Walla Walla County's unemployment rate dropped in February to 8.4 percent, down from January's 8.7 percent and the 9.1 percent of a year ago, labor officials announced.
The state's unemployment rate of 9.8 percent is following the trend and has dropped more than a percentage point from last year at this time.
The seasonal drop in jobs at the start of the year is expected to improve with March and April numbers, said regional labor economist Arum Kone.
He said Walla Walla County has increased its number of nonfarm jobs by about 200 in the past year. "It's not a lot of gain, but not a bad number," the economist said.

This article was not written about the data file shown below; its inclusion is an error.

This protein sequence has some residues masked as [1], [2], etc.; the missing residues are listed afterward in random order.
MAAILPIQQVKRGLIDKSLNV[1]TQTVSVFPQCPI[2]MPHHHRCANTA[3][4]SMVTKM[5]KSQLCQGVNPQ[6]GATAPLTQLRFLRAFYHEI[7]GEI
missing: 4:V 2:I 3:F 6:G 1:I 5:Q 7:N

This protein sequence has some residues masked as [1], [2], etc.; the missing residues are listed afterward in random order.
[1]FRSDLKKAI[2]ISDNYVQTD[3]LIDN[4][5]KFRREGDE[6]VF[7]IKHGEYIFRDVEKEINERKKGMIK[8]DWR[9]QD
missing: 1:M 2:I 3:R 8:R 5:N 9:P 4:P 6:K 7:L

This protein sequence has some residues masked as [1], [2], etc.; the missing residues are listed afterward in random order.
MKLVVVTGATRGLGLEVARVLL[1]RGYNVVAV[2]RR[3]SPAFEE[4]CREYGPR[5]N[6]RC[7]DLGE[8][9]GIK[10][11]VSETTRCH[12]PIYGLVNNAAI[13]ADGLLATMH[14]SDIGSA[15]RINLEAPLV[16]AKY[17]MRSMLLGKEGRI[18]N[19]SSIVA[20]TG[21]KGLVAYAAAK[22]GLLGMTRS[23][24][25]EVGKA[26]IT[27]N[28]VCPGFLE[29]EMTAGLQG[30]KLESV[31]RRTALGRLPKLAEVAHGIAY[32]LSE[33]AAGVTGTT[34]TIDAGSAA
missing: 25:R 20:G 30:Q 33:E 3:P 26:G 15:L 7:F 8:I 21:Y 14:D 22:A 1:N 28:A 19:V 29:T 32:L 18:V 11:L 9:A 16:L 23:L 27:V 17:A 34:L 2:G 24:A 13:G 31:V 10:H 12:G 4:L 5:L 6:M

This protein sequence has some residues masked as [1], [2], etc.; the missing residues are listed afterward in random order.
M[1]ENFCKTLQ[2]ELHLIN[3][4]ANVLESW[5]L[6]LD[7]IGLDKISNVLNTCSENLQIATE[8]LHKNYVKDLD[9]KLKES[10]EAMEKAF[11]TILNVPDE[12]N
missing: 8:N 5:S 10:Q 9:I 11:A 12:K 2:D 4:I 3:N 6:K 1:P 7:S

"But it's not a sign everything is great. We're essentially growing at one percent."
The fact that jobs are growing at about the same rate as the population is good, Kone noted, "but people aren't moving here because of unfilled jobs."
The nation's economic recovery has been uneven, he pointed out, adding that "there are not a lot of areas nationwide or statewide seeing a lot of job growth."
The strongest growth in local jobs is seen in the service-provider sector, such as wholesale trade, leisure and hospitality jobs and government jobs mostly associated with educational services, according to the data released by Washington state Employment Security Department.
Manufacturing jobs are making the slowest gain, and the construction business is not showing a decline at this point, Kone said.
"It's certainly not bad news. We've been this way for the past couple of months. One month doesn't make the trend ¬?-- we've been generally going in this direction."